Paul Cort speaks at the EPA hearing. (Chris Jordan-Bloch / Earthjustice)

Earthjustice attorney Paul Cort: "The thing that sticks with you most about the hearing today are the stories from people who are describing how air pollution affects them personally." (Chris Jordan-Bloch / Earthjustice)
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20 June 2012, 3:49 PM
Papers come out in support of strong standards to control deadly pollutant

The historical significance of the Environmental Protection Agency's recently proposed new limits on fine particle pollution, colloquially called soot, wasn't lost on a number of editorial pages. Soot is a known killer—the science clearly indicates soot's connections to premature death, heart and lung damage, and potentially even cancer and developmental and reproductive harm.

The New York Times wrote: "New standards are long overdue. In 2006, the E.P.A. reviewed the standards but decided to leave them where they had been set nearly 10 years before… This was a favor to industry groups that did not want to make new investments in pollution controls. The agency's scientific advisory committee, which had recommended tighter standards, was so incensed that it issued a rare public rebuke."

Ultimately, it took a judge's rebuke to stir action at the agency. A court order won by Earthjustice on behalf of the American Lung Association and National Parks Conservation Association was a boot to the EPA's backside—just the encouragement needed to get things back on track after years of scientific denial and foot-dragging.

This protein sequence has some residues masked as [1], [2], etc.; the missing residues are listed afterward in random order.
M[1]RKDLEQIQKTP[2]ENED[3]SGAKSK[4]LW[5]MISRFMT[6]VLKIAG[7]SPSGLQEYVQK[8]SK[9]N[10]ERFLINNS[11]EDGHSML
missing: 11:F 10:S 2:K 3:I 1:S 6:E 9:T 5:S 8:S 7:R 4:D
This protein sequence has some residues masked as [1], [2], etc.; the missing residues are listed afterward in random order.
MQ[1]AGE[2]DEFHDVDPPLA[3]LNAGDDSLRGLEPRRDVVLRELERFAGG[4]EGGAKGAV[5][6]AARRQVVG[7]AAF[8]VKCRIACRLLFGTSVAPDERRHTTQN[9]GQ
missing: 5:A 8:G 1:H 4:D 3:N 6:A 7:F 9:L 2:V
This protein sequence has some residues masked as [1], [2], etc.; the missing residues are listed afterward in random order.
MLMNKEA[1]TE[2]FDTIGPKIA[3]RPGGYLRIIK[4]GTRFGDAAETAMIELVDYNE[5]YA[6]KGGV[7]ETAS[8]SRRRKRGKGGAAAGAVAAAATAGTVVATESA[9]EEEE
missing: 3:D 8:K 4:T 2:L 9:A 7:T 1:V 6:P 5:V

The San Francisco Chronicle editorial page reacted acidulously to the EPA's announcement: "It only took a court order and five years of delay for them to do the right thing."

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20 June 2012, 12:30 PM
Victory for clean air and public health

There are some straight spines left in the U.S. Senate, which today voted down a resolution from Sen. Jim Inhofe (R-OK) that would have effectively exempted coal-fired power plants—the nation's worst air polluters—from Clean Air Act controls that limit mercury and other toxic emissions. This is a critical victory in the decades-long effort to protect communities from the egregious amounts of health-damaging pollutants that coal plants put in our air.

In contrast, Sen. Inhofe and some of his coaleagues—pardon me, colleagues—have bent over backwards for our nation's most recalcitrant industrial polluters time and again, tone deaf to the fact that coal plant pollution sickens and kills tens of thousands of people every year. In fact, the senator said recently that the Environmental Protection Agency's recently finalized protections against toxic air from coal plants are "not about health." Yet that's exactly what they're about: limits on coal plant air pollution are projected to prevent up to 11,000 deaths, 4,700 heart attacks, and 130,000 childhood asthma attacks every year.